How Greek Life Made Me a Better Expat

I am a member of Alpha Delta Pi and came home to ADPi more than ten years ago to the Alpha Beta Chapter at the University of Iowa (my chapter turns 100 next January!). As trite as it may sound, Greek life made my college experience for more rounded, fun and significant – and it’s helped me to adapt to expat life in many ways.


My dad, former president of local fraternity Sigma Nu Chi at St. Norbert’s College, encouraged me to rush. Indeed, all of his cousins joined him at ENX, as well as his middle brother. Joining a sorority could make a big school seem more manageable, he claimed. Is Greek Life right for me? was never a question that crossed my mind – the social, leadership-craving me wanted it.

Choosing to go to college with several of my high school classmates could have been a big disaster, but as several of my WWS classmates and I sat on Beth’s futon after our first day of recruitment, I had already narrowed down by choices to three houses. As the week went on, my choice was clear: I wanted to go ADPi. I pledged in 2003 after recruitment week.

I have wonderful memories of playing tricks on one another in the Pi house, of coordinated dance routines for Greek Week and Homecoming (please, I got to play Peg in a Napolean Dynamite routine), of volunteering at the Ronald McDonald House in Iowa City. Several of my sisters have come to visit me in Spain, and thanks to social media, I still feel involved in their lives.

And it was my sister Aly who encouraged me to study abroad! On my first day of university classes, she called me from across a lecture hall in Spanish class, and we became instant friends, both studying abroad in Valladolid.

While speaking about Greek Life to Spaniards, it’s a hard concept to fully explain. It’s like subtracting the religious part of an hermandad and adding kalimotxo to some degree, but it’s so uniquely North American that most shrug it off as another thing we Americans do, like tractor pulls and fireworks on the 4th.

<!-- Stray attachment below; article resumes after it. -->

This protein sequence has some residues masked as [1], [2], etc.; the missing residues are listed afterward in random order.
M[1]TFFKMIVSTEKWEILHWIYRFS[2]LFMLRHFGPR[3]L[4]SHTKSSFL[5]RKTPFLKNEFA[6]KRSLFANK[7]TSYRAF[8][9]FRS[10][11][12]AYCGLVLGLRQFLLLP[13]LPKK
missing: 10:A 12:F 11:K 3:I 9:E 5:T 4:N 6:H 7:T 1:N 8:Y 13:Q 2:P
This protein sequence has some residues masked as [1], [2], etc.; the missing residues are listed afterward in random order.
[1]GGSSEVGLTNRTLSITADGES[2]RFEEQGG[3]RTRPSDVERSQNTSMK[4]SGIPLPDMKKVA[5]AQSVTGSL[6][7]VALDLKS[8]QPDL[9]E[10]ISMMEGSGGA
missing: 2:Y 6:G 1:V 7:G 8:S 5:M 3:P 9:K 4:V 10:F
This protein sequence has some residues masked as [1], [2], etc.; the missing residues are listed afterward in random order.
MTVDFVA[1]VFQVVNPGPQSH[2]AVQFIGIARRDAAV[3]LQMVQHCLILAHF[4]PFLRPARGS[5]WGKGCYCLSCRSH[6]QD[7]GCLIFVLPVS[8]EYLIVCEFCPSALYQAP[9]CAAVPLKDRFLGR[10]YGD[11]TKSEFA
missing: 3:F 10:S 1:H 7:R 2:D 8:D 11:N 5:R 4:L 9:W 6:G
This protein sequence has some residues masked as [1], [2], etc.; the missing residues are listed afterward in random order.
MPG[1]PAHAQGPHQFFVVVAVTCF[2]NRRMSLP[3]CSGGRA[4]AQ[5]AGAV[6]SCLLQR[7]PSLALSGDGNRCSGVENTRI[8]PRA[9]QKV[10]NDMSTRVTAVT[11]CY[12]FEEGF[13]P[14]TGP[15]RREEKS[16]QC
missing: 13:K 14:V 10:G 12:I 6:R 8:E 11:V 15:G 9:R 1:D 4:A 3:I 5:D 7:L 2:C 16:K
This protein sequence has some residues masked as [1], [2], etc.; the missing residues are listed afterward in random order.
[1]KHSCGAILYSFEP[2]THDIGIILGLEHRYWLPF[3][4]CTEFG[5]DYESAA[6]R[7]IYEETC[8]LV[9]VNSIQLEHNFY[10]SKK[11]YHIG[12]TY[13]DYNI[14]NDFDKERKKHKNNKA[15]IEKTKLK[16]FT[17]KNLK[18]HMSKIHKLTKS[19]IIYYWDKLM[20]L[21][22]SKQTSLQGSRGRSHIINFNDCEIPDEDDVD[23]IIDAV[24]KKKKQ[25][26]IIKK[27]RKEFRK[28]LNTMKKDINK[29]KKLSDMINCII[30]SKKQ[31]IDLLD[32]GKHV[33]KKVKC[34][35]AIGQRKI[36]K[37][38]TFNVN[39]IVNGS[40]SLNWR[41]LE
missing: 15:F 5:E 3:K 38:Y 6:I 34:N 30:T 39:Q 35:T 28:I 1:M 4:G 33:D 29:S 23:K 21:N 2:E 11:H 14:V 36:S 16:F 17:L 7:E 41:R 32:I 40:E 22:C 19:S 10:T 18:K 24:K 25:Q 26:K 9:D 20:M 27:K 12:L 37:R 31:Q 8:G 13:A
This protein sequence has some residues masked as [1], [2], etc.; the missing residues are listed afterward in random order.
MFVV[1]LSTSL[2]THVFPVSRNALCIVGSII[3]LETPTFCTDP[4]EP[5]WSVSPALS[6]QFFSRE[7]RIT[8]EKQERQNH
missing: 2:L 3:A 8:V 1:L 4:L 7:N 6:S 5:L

But despite all of that, Alpha Delta Pi has been a significant part of my life as I served many positions – including Membership Education Vice President on the Executive Board – and sought out the advice and shoulders of my sisters. 

As I prepared to enter the real world, I knew that Europe was my path, and that my leadership training with ADPi had given me a solid kick in the pants when it led to starting a life abroad.

Conversation Skills

My birthday always fell during recruitment week, which was as awesome (100+ singing you happy birthday all at once) as it was not. For hours, we’d spend time getting to know women interested in Greek life, telling them about our sisterhood and finding ways to connect with total strangers. Through those countless informal chats, I’ve found that having well-honed conversation skills is a must for any professional today.

Now that I live in a different country and often travel by myself, I have a constant turnover of friends and acquaintances. Aspiring expats and new arrivals reach out to me through my blog, and I’m often out meeting someone for a coffee or caña. The one thing we have in common is usually Spain, so I read up on what’s happening in my adopted city and country and always have a story on hand to ease into those awkward first moments. Just as transitions into conversations during recruitment can be unnerving, so can meeting people.

It was then that I also realized how much first impressions count, and that intuition can go far. Sure, there’s the aspect of recruitment which means telling a woman she’s not right for your group of friends (in the most stripped-down sense of recruitment, that is), but following your gut is really what it’s all about. And the same goes for choosing a sorority to call home.

Moving abroad to teach in a program like the auxiliares de conversación is a lot like going away to college – there are other people just like you who are uncertain, homesick and looking to make friends. Just as you’d leave your dorm room door open, life as an expat means leaving a figurative puerta open to tapas, drinks and weekend trips.

In those blurred first weeks in Spain, I felt I really didn’t connect with a lot of people. Most of them had studied abroad together, so I was the one left feeling like the transfer student who didn’t understand the local lingo. It wasn’t until I had an easy conversation with two other American girls that I got that gut feeling that I had found new friends.

My intuition served right – Kate, who lived around the corner from my aunt in another Chicago suburbs just as she lived around the corner from me in Triana, introduced me to the Novio a few weeks later.